When you take a closer look at nature, you will often find remarkable structures or patterns. And many of these have a resemblance with the objects that humans build. ‘Structure’ is a photographic study of this idea.
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Sri Pada is Sri Lanka’s second highest mountain. It is 2.243 meter high and gives an incredible view across the island. Sri Pada means ‘sacred footprint’. In the Buddhist tradition, this refers to the ‘footprint of the Buddha’, which according to the story, was left on the mountain by the Buddha when he visited the island for the third and last time. Therefore, the mountain is considered holy by the Sri Lankans and the walk up to the top as a pilgrimage.
Just after sunrise, the triangular shape of the mountain becomes visible due to the mountain’s shadow that is projected on the landscape by the sun. At the peak’s spot where this phenomenon can be viewed, a metal umbrella is placed. The resemblance of the shape of the metal umbrella and the mountain’s shadow is remarkable, and just asked to be captured.
A globule is the Latin word for a small spherical body. The water drops on the leave are such bodies that can be viewed so often on humid mornings.
The Salar de Uyuni is made of salt structures like this one. This salar, located in Bolivia, is the world’s largest salt flat. More than 65 million years ago, Bolivia was a sea that was connected to the Atlantic Ocean. During millions of years, the South American land was pushed up by the Nazca Plate. Because of this, today, the salt flat lies at an elevation of 3,656 meter above sea level. However, the Salar itself is what remains of a prehistoric lake, which existed around 40,000 years ago.
What I find fascinating about the salt structures and becomes clear through this image, is the resemblance that modern human building structures have with these salt structures.
The Salar de Uyuni, in Bolivia, is the world’s largest salt flat. The flat’s surface consists of repeating patterns: pentagons and hexagons (five and six sided shapes). These are created through a geological phenomenon caused by the interaction of different elements.
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– Research before the trip | The quest in Sri Lanka | Discovering the stilt fishermen | Photographing techniques
Type in Sri Lanka in a search engine. Among the first thing you find are the iconic images of stilt fishermen. Many photographers have made beautiful pictures of them. As I was about to visit Sri Lanka, I wanted to find and photograph them myself. You never know what new perspective you might discover, right?
– The two markets of Otavalo | Around Otavalo
Travelling through Ecuador is a colourful experience. And I’m not merely talking about the colours of nature. They are with the people too. It’s in their clothing, bags, art – everywhere! I guess, when you’re visiting Ecuador, there’s a fair chance you’d like to bring something home? Then the Otavalo artisans market is the place to indulge yourself. However, there’s more to this town than market stalls.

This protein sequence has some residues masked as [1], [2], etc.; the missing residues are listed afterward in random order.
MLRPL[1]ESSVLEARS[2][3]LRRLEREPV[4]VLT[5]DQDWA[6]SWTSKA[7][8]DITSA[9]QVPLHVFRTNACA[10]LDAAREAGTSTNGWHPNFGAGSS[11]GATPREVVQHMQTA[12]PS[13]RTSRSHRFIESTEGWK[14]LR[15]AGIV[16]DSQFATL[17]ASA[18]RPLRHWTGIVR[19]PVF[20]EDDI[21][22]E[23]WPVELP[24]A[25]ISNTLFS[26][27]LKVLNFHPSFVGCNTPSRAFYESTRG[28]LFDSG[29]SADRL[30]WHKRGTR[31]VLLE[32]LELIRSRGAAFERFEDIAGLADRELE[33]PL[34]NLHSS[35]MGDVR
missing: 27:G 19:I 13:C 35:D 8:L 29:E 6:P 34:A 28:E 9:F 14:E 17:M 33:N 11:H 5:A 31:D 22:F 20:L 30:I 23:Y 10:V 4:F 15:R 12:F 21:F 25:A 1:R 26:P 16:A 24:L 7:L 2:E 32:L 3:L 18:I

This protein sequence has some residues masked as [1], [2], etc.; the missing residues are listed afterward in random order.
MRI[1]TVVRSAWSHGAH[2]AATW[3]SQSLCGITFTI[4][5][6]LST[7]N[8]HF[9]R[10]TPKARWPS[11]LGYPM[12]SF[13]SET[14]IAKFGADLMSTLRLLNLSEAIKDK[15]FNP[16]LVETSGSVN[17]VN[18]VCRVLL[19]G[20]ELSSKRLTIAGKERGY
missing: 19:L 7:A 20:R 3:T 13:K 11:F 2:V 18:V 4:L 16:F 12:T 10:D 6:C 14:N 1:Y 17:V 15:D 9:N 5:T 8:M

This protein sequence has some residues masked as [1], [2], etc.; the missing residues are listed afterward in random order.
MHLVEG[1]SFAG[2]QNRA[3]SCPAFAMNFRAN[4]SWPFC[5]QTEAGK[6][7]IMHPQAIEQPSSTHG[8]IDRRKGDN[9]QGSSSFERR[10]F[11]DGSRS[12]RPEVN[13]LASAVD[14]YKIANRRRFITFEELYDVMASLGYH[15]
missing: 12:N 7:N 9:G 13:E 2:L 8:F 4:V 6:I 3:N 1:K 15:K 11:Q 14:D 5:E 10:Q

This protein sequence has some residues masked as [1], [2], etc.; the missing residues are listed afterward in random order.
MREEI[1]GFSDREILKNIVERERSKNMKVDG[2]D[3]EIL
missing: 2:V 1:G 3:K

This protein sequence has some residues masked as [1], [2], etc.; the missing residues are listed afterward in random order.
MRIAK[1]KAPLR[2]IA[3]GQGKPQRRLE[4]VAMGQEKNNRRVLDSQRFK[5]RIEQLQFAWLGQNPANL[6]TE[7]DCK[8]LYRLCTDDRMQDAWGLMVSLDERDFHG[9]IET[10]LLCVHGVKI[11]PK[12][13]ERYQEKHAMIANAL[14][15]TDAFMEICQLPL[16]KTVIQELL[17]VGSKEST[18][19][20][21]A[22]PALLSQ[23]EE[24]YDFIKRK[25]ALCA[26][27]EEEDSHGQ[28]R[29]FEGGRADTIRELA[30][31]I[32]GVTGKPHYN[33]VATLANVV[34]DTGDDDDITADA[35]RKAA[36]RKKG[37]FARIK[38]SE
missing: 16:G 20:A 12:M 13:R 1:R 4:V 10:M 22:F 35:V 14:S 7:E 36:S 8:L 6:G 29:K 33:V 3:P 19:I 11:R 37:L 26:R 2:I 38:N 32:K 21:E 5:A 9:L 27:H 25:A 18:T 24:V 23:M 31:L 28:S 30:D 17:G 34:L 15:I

– Part 5: Overview & Tips | Preserving and visiting the Amazon
You’ve been able to read about our preparations at the beginning of this story. But I didn’t include a packing list, for example. In this final part of the story, I will give you a complete overview and tips. But first, here’s a brief explanation what we all can do to help preserve the Amazon.
– Part 4: Exploring the Cuyabeno Wildlife Reserve
We were preparing for a night walk in the rainforest with Luis. It was pitch-dark. That meant headlight on and being even more alert as to where you’re going than during the day. Even more so because we were about to learn that it’s the very small that can have the biggest of consequences.
– Part 3: Exploring the Cuyabeno Wildlife Reserve
As Luis guided us through the Ecuadorian Amazon, we experienced a continuous stream of amazement. We were walking in an unknown world. The jungle was teeming with wildlife. However, some of it dead and alive at the same time. We’re talking real-life Amazon zombies here.
– Part 2: Trip into the Cuyabeno Wildlife Reserve | Arrival in Siona lodge and meeting the crew | First adventures
The moment I thought I had seen something weird, something weirder was around the corner. You can be pretty sure with hundred thousands of species surrounding you.
– Part 1: Why the Ecuadorian Amazon? | How to prepare and get there?
“Jump in the water!”, Luis said. Under normal circumstances, jumping in a lake would be no problem. But circumstances were not normal. The water was brown, unclear. It means you can’t see what’s in it. The problem was that I knew what’s in it…